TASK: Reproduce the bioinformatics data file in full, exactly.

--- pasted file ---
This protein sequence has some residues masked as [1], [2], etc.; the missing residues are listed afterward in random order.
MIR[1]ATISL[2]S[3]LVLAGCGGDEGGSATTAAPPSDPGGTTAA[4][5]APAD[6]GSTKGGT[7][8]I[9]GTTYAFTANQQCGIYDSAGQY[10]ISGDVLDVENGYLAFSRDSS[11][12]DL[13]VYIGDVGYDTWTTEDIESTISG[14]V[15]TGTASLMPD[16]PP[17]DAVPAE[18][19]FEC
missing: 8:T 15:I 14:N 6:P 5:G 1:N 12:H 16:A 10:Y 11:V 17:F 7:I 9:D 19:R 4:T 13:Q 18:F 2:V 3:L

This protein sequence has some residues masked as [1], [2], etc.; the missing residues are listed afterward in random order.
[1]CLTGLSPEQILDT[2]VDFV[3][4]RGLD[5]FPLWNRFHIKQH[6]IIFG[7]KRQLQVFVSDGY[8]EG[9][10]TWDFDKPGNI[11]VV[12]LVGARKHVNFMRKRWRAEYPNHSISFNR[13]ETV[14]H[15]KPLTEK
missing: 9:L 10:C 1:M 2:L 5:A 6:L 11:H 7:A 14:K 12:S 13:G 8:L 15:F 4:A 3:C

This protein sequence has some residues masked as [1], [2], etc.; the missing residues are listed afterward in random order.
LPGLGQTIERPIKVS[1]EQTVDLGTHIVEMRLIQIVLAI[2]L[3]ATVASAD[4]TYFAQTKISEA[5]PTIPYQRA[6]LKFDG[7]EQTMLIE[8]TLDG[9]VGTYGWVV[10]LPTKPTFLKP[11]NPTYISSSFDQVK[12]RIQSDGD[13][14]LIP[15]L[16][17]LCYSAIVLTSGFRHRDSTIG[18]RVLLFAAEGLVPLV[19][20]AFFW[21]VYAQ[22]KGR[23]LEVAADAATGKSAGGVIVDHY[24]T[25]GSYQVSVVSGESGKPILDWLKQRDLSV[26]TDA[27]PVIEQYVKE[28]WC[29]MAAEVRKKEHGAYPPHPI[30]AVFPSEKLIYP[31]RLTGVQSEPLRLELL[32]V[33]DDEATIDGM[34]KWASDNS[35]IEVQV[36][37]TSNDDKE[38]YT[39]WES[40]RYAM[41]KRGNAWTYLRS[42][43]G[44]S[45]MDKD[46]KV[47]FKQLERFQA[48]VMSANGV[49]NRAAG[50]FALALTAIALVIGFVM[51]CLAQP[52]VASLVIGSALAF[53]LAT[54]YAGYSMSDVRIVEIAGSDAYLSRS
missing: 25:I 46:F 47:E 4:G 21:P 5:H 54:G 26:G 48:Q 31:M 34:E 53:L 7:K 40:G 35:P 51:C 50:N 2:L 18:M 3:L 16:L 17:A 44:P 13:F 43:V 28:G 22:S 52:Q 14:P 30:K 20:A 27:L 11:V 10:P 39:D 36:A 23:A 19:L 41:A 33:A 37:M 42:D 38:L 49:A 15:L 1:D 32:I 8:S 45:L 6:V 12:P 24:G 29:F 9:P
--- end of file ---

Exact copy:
This protein sequence has some residues masked as [1], [2], etc.; the missing residues are listed afterward in random order.
MIR[1]ATISL[2]S[3]LVLAGCGGDEGGSATTAAPPSDPGGTTAA[4][5]APAD[6]GSTKGGT[7][8]I[9]GTTYAFTANQQCGIYDSAGQY[10]ISGDVLDVENGYLAFSRDSS[11][12]DL[13]VYIGDVGYDTWTTEDIESTISG[14]V[15]TGTASLMPD[16]PP[17]DAVPAE[18][19]FEC
missing: 8:T 15:I 14:N 6:P 5:G 1:N 12:H 16:A 10:Y 11:V 17:F 7:I 9:D 19:R 4:T 13:Q 18:F 2:V 3:L

This protein sequence has some residues masked as [1], [2], etc.; the missing residues are listed afterward in random order.
[1]CLTGLSPEQILDT[2]VDFV[3][4]RGLD[5]FPLWNRFHIKQH[6]IIFG[7]KRQLQVFVSDGY[8]EG[9][10]TWDFDKPGNI[11]VV[12]LVGARKHVNFMRKRWRAEYPNHSISFNR[13]ETV[14]H[15]KPLTEK
missing: 9:L 10:C 1:M 2:L 5:A 6:L 11:H 7:A 14:K 12:S 13:G 8:L 15:F 4:A 3:C

This protein sequence has some residues masked as [1], [2], etc.; the missing residues are listed afterward in random order.
LPGLGQTIERPIKVS[1]EQTVDLGTHIVEMRLIQIVLAI[2]L[3]ATVASAD[4]TYFAQTKISEA[5]PTIPYQRA[6]LKFDG[7]EQTMLIE[8]TLDG[9]VGTYGWVV[10]LPTKPTFLKP[11]NPTYISSSFDQVK[12]RIQSDGD[13][14]LIP[15]L[16][17]LCYSAIVLTSGFRHRDSTIG[18]RVLLFAAEGLVPLV[19][20]AFFW[21]VYAQ[22]KGR[23]LEVAADAATGKSAGGVIVDHY[24]T[25]GSYQVSVVSGESGKPILDWLKQRDLSV[26]TDA[27]PVIEQYVKE[28]WC[29]MAAEVRKKEHGAYPPHPI[30]AVFPSEKLIYP[31]RLTGVQSEPLRLELL[32]V[33]DDEATIDGM[34]KWASDNS[35]IEVQV[36][37]TSNDDKE[38]YT[39]WES[40]RYAM[41]KRGNAWTYLRS[42][43]G[44]S[45]MDKD[46]KV[47]FKQLERFQA[48]VMSANGV[49]NRAAG[50]FALALTAIALVIGFVM[51]CLAQP[52]VASLVIGSALAF[53]LAT[54]YAGYSMSDVRIVEIAGSDAYLSRS
missing: 25:I 46:F 47:E 4:G 21:P 5:H 54:G 26:G 48:Q 31:M 34:E 53:L 7:K 40:G 35:P 51:C 50:N 2:L 18:M 3:L 16:L 17:A 44:P 13:F 43:V 28:G 22:S 52:Q 14:P 30:K 20:A 27:L 11:V 10:P 39:D 36:A 23:A 19:L 41:A 33:A 37:M 42:D 38:L 49:A 15:L 1:D 32:I 8:S 45:L 6:V 12:P 24:G 29:F 9:P